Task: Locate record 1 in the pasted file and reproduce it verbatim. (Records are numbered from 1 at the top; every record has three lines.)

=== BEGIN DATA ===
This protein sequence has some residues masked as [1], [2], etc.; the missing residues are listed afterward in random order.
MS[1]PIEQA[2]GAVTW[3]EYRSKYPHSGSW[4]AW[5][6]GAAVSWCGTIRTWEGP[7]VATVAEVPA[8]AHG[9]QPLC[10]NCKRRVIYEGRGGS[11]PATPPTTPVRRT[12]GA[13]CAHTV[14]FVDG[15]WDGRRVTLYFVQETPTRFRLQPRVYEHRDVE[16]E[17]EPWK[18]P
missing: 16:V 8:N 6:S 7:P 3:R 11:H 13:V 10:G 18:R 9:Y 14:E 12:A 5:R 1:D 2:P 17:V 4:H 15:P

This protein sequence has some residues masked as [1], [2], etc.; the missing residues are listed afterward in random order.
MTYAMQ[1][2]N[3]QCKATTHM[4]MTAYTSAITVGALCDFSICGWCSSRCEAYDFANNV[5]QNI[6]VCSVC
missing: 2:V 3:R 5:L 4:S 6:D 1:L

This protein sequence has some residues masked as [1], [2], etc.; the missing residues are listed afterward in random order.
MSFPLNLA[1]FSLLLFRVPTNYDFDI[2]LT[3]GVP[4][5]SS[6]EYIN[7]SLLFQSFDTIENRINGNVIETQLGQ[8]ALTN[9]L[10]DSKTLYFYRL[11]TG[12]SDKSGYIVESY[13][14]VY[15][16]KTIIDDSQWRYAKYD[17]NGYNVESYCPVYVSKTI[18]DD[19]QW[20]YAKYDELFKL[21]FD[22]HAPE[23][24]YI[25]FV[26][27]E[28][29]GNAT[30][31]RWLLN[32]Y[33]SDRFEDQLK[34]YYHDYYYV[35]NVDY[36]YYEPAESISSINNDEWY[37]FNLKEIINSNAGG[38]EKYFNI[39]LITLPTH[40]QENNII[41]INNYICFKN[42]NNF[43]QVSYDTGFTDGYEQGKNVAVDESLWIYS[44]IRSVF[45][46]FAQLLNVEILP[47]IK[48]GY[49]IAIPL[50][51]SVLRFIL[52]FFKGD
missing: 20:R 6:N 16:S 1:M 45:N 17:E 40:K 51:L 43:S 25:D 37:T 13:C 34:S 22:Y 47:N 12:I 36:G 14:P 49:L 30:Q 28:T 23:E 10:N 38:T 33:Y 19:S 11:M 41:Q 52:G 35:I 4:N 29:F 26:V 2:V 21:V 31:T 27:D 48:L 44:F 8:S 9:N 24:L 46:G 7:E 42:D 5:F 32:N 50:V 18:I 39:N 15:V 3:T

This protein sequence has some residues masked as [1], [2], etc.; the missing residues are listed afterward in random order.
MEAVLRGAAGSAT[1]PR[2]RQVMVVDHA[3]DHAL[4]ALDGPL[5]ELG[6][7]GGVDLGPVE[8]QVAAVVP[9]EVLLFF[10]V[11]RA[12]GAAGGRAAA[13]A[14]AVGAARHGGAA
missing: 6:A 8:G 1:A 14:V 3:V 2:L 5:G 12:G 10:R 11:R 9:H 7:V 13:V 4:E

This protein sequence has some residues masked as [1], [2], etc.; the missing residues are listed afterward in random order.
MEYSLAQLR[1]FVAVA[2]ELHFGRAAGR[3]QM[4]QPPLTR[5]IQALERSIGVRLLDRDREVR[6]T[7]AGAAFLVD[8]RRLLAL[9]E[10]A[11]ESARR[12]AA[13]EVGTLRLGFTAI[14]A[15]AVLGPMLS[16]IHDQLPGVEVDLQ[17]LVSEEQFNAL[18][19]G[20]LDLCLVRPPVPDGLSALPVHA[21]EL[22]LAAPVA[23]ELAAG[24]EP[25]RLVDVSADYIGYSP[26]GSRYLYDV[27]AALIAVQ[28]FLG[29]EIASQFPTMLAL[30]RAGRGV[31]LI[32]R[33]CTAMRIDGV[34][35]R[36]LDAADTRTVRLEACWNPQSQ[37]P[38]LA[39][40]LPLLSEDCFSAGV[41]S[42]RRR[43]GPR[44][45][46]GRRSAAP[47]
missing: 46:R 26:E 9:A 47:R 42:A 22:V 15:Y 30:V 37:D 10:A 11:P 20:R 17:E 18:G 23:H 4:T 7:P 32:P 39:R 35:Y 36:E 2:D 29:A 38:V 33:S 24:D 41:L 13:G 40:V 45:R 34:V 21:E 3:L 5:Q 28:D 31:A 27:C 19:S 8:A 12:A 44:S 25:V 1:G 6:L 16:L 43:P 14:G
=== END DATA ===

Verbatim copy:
This protein sequence has some residues masked as [1], [2], etc.; the missing residues are listed afterward in random order.
MS[1]PIEQA[2]GAVTW[3]EYRSKYPHSGSW[4]AW[5][6]GAAVSWCGTIRTWEGP[7]VATVAEVPA[8]AHG[9]QPLC[10]NCKRRVIYEGRGGS[11]PATPPTTPVRRT[12]GA[13]CAHTV[14]FVDG[15]WDGRRVTLYFVQETPTRFRLQPRVYEHRDVE[16]E[17]EPWK[18]P
missing: 16:V 8:N 6:S 7:P 3:R 11:H 13:V 10:G 18:R 9:Y 14:E 12:A 5:R 1:D 2:P 17:V 4:H 15:P